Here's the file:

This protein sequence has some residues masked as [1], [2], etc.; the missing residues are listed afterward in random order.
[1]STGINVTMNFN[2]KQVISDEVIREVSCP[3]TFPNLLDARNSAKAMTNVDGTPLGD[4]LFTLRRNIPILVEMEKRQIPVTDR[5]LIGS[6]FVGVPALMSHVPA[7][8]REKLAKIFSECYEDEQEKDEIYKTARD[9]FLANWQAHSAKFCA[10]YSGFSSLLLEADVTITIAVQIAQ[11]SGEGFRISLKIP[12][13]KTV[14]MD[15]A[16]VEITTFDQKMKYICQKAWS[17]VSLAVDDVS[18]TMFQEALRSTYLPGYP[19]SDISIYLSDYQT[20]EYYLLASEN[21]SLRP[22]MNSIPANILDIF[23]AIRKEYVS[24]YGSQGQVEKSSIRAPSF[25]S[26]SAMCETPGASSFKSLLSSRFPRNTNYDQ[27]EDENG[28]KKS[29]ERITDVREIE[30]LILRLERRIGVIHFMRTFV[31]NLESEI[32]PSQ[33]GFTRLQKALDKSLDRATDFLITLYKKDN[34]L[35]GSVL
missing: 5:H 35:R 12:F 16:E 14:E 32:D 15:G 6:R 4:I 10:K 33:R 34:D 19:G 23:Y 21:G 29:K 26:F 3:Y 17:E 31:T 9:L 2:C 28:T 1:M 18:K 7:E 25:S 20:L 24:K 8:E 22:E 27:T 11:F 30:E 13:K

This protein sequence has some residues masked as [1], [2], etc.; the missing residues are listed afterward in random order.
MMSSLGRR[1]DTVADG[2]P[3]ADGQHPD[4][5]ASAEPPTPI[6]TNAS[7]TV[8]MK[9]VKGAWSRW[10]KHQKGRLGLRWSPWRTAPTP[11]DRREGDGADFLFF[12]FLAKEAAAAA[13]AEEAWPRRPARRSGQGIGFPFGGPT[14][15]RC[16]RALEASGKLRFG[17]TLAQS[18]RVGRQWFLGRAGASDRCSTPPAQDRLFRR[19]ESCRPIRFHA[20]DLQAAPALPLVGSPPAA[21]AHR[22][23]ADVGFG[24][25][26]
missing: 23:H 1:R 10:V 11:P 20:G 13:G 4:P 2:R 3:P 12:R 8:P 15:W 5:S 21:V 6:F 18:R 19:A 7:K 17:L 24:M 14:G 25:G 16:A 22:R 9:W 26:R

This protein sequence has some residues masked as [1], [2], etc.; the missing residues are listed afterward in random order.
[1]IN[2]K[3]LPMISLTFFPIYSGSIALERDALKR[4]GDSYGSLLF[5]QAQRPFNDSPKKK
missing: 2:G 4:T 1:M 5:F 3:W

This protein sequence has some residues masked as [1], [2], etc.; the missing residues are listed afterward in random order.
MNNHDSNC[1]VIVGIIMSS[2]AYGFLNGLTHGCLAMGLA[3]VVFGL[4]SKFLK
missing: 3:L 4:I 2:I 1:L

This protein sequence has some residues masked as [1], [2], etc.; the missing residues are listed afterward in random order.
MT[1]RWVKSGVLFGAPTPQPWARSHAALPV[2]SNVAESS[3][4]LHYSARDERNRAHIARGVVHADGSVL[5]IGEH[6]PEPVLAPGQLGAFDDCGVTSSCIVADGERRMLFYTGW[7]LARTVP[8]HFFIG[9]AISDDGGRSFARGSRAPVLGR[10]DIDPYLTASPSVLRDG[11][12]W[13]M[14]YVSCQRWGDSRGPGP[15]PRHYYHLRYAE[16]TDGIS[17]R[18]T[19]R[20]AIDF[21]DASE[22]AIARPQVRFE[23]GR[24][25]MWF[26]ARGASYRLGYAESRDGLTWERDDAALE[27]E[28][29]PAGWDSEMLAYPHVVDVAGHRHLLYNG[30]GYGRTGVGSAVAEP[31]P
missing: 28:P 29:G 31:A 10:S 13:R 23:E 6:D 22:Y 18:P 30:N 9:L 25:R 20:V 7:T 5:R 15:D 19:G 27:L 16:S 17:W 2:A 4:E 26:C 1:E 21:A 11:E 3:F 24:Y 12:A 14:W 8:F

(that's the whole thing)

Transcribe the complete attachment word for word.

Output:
This protein sequence has some residues masked as [1], [2], etc.; the missing residues are listed afterward in random order.
[1]STGINVTMNFN[2]KQVISDEVIREVSCP[3]TFPNLLDARNSAKAMTNVDGTPLGD[4]LFTLRRNIPILVEMEKRQIPVTDR[5]LIGS[6]FVGVPALMSHVPA[7][8]REKLAKIFSECYEDEQEKDEIYKTARD[9]FLANWQAHSAKFCA[10]YSGFSSLLLEADVTITIAVQIAQ[11]SGEGFRISLKIP[12][13]KTV[14]MD[15]A[16]VEITTFDQKMKYICQKAWS[17]VSLAVDDVS[18]TMFQEALRSTYLPGYP[19]SDISIYLSDYQT[20]EYYLLASEN[21]SLRP[22]MNSIPANILDIF[23]AIRKEYVS[24]YGSQGQVEKSSIRAPSF[25]S[26]SAMCETPGASSFKSLLSSRFPRNTNYDQ[27]EDENG[28]KKS[29]ERITDVREIE[30]LILRLERRIGVIHFMRTFV[31]NLESEI[32]PSQ[33]GFTRLQKALDKSLDRATDFLITLYKKDN[34]L[35]GSVL
missing: 5:H 35:R 12:F 16:E 14:E 32:D 15:G 6:R 4:I 10:K 33:R 34:D 19:G 23:Y 21:G 29:K 26:F 3:Y 17:E 31:T 9:L 2:C 28:T 1:M 18:K 7:E 25:S 20:L 24:K 8:E 22:E 27:T 11:F 30:E 13:K

This protein sequence has some residues masked as [1], [2], etc.; the missing residues are listed afterward in random order.
MMSSLGRR[1]DTVADG[2]P[3]ADGQHPD[4][5]ASAEPPTPI[6]TNAS[7]TV[8]MK[9]VKGAWSRW[10]KHQKGRLGLRWSPWRTAPTP[11]DRREGDGADFLFF[12]FLAKEAAAAA[13]AEEAWPRRPARRSGQGIGFPFGGPT[14][15]RC[16]RALEASGKLRFG[17]TLAQS[18]RVGRQWFLGRAGASDRCSTPPAQDRLFRR[19]ESCRPIRFHA[20]DLQAAPALPLVGSPPAA[21]AHR[22][23]ADVGFG[24][25][26]
missing: 23:H 1:R 10:V 11:P 20:G 13:G 4:P 2:R 3:P 12:R 8:P 15:W 5:S 21:V 6:F 18:R 19:A 7:K 17:L 24:M 14:G 25:G 16:A 22:R 9:W 26:R

This protein sequence has some residues masked as [1], [2], etc.; the missing residues are listed afterward in random order.
[1]IN[2]K[3]LPMISLTFFPIYSGSIALERDALKR[4]GDSYGSLLF[5]QAQRPFNDSPKKK
missing: 2:G 4:T 1:M 5:F 3:W

This protein sequence has some residues masked as [1], [2], etc.; the missing residues are listed afterward in random order.
MNNHDSNC[1]VIVGIIMSS[2]AYGFLNGLTHGCLAMGLA[3]VVFGL[4]SKFLK
missing: 3:L 4:I 2:I 1:L

This protein sequence has some residues masked as [1], [2], etc.; the missing residues are listed afterward in random order.
MT[1]RWVKSGVLFGAPTPQPWARSHAALPV[2]SNVAESS[3][4]LHYSARDERNRAHIARGVVHADGSVL[5]IGEH[6]PEPVLAPGQLGAFDDCGVTSSCIVADGERRMLFYTGW[7]LARTVP[8]HFFIG[9]AISDDGGRSFARGSRAPVLGR[10]DIDPYLTASPSVLRDG[11][12]W[13]M[14]YVSCQRWGDSRGPGP[15]PRHYYHLRYAE[16]TDGIS[17]R[18]T[19]R[20]AIDF[21]DASE[22]AIARPQVRFE[23]GR[24][25]MWF[26]ARGASYRLGYAESRDGLTWERDDAALE[27]E[28][29]PAGWDSEMLAYPHVVDVAGHRHLLYNG[30]GYGRTGVGSAVAEP[31]P
missing: 28:P 29:G 31:A 10:S 13:R 23:E 6:D 22:Y 18:P 30:N 9:L 25:R 20:V 7:T 5:R 15:D 19:G 27:L 16:S 17:W 2:A 4:E 26:C 1:E 21:A 11:E 3:F 24:Y 12:A 14:W 8:F